And yet anecdotes from that time show he was aware of the firm's customer-centred approach, snatching a phone out of the hands of one trader who was preparing to yell at a client. In one interview he said he was "invisible for the first 24 of my 27 years here", before adding: "It's not like I asked for this." But getting to the top at an organisation like Goldman is not done easily. It requires sharp elbows and ruthless determination. So along the way, Blankfein also smartened up his act. Today he couldn't be further from the tubby, bearded, and sometimes rather dishevelled figure who nonetheless made such a big impression at Aron. While he's balding and has retained his slightly squeaky Brooklyn accent, he is now smartly dressed and trim. He sees himself as a communicator. He has eulogised in interviews over the firm's "flat" management structure and the encouragement staff are given to raise issues where something is "not right". He has a habit of leaving voice messages to staff: "It was up to about one a day during the crisis," he says.
Most recently, he used one to mount a defence of the firm and its decision to fight the fraud case brought against it by the Securities and Exchange Commission. After introducing himself ("this is Lloyd, in New York, on Sunday") he said: "The core of the SEC's case is the allegation that one employee misled two professional investors by failing to disclose the role of another market participant in a transaction. Importantly, we had assumed risk in the deal and we lost money, just like the other two long investors. I will repeat what you have heard me say many times in the past: Goldman Sachs has never condoned and would never condone inappropriate activity by any of our people."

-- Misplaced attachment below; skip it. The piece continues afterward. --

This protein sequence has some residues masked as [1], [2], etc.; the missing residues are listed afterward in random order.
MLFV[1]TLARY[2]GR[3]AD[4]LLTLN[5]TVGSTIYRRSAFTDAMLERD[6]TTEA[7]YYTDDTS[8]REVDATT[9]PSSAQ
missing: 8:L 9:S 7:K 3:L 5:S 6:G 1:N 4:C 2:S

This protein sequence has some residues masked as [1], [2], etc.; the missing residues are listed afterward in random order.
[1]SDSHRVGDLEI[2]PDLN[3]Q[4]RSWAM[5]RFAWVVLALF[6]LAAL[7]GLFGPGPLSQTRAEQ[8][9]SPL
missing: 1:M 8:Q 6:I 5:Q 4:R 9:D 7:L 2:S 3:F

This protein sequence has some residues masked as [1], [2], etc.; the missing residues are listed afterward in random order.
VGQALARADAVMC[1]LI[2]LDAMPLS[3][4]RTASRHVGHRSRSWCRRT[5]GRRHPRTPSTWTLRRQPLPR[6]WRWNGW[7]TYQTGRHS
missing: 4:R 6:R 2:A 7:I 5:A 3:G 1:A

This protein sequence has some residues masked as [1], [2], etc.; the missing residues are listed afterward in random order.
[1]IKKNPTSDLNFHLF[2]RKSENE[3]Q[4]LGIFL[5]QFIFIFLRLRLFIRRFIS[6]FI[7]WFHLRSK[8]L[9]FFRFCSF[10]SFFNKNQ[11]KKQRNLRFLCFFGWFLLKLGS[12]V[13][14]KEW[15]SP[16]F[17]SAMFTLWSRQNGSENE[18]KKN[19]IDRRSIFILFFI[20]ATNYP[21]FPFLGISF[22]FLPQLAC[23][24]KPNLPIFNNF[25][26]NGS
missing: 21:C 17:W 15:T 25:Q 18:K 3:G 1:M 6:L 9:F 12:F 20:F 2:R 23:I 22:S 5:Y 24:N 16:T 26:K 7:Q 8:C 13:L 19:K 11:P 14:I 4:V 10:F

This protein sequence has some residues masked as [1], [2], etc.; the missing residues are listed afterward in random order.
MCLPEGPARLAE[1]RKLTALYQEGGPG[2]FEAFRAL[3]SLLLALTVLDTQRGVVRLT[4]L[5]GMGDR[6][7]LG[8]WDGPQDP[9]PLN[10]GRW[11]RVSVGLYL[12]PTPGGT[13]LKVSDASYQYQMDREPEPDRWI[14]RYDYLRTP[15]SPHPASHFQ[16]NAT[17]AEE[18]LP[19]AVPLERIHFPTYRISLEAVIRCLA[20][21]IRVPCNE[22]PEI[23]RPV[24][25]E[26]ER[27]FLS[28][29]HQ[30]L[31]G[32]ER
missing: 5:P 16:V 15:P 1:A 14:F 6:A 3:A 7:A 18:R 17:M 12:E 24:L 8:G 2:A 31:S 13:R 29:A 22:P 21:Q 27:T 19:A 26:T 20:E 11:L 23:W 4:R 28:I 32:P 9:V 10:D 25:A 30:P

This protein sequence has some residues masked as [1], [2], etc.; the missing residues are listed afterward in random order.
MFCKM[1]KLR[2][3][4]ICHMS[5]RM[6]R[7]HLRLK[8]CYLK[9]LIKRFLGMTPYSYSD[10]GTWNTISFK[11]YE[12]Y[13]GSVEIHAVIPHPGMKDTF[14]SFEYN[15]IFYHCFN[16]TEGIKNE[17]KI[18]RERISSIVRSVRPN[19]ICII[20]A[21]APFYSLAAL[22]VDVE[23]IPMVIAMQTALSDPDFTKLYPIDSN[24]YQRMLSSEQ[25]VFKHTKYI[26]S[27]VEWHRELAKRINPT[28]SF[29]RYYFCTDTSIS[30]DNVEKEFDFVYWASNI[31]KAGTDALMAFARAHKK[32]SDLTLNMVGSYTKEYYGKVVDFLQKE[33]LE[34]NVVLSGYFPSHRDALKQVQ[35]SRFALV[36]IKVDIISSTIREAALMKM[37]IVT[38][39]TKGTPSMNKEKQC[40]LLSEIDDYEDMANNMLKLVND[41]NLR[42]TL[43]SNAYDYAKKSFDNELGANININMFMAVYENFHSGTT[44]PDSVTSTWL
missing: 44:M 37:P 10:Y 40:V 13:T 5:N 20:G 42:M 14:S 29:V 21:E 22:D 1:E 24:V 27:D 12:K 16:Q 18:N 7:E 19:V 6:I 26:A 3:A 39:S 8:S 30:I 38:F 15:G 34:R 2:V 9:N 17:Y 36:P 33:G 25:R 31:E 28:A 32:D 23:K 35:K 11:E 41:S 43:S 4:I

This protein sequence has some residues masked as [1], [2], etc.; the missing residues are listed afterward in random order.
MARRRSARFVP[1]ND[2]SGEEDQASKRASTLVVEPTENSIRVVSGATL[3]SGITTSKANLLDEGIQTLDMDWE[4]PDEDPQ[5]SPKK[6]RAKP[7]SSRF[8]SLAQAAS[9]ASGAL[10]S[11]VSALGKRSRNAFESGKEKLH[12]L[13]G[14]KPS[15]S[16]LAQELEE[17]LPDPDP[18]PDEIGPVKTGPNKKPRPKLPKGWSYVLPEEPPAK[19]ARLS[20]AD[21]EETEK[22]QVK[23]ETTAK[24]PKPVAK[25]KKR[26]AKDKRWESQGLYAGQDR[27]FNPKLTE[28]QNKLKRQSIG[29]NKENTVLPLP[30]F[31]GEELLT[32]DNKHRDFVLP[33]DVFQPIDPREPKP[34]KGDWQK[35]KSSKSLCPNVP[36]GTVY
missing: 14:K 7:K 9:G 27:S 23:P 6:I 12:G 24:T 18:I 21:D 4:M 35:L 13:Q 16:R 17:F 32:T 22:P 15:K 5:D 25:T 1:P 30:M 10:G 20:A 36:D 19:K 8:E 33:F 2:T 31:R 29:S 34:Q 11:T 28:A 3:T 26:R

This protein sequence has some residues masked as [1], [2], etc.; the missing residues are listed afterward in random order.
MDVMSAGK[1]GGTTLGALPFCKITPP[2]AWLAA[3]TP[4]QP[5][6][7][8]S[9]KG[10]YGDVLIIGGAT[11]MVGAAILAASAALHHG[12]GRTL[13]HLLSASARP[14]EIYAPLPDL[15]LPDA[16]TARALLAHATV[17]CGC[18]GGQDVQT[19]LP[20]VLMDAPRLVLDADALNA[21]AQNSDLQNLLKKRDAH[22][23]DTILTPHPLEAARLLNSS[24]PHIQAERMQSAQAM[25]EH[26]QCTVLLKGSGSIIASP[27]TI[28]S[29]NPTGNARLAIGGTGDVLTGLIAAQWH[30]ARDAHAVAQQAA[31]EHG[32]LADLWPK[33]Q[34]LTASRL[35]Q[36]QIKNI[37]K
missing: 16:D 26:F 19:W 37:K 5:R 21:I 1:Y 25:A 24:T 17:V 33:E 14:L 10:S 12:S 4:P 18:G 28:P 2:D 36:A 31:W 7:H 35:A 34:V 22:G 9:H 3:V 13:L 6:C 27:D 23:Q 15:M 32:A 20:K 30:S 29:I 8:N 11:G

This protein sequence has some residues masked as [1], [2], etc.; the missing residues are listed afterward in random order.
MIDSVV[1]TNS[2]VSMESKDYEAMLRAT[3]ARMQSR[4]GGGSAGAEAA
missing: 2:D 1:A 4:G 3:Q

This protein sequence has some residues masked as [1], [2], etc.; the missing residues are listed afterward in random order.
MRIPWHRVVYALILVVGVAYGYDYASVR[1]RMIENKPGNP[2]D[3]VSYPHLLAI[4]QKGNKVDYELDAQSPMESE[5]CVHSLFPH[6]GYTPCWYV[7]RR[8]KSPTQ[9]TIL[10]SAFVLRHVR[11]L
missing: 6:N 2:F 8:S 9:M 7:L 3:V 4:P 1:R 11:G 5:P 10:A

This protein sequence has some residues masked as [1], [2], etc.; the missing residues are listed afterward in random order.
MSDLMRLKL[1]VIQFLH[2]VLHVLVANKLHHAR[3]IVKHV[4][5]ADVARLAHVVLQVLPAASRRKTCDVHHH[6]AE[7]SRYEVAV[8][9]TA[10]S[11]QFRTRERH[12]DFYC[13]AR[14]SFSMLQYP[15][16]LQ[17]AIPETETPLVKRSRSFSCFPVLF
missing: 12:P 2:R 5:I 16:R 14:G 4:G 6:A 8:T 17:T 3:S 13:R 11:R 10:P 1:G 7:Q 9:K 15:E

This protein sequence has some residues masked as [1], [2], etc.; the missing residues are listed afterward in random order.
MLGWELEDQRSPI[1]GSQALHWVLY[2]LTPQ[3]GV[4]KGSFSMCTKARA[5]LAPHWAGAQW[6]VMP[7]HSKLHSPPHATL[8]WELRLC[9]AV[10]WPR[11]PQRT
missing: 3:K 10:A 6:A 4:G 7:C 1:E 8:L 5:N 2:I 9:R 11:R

His willingness to fight the watchdog shows another side of Blankfein's character. He is a different beast from his predecessor, Paulson, the urbane consensus builder who successfully made the transition into politics. The suits may have improved and the paunch may have been worked off, but there is still something of the street fighter about him. Another criticism that has been levelled at Blankfein is that he is only really comfortable with "his people" and has surrounded himself with a coterie of them from the now dominant trading side of the business, which has boomed as a result of people like Blankfein realising they could make more by using Goldman's own money to put its people's clever ideas into practice than clients would ever be prepared to pay.
Goldman knows that the firm has a public relations problem. The bank has done things like barring its staff from its lavishly appointed suite at the New York Yankees' palatial new stadium during the worst of the financial crisis. Blankfein, too, has taken a hit to his stupendous earnings. He took home an astonishing $68.5m in 2007, setting a record for a Wall Street CEO. That had been clipped to a more "modest" $9.8m by 2009. But such PR gestures have done little to assuage the firm's mounting army of critics. Perhaps that's because Blankfein doesn't acknowledge the business has rather wider issues to grapple with than just a poor public image.
He regularly repeats the firm's mantra that the client comes first, above everything. Critics say that what recent events have show is that what Goldman puts first, above everything, is Goldman, and the army of wannabe Blankfeins that work for it.
In fighting fraud charges levelled by the SEC, Blankfein, the man with a genius for analysing risk, has taken one of the biggest gambles of his life, violating what many financiers see as one of the unwritten golden rules of Wall Street: you don't take on the regulator. As one of them, from a rival firm, says: "Really they're in an impossible position; they lose if they fight and they lose if they don't. But if they do lose this case, Lloyd very probably will have to go."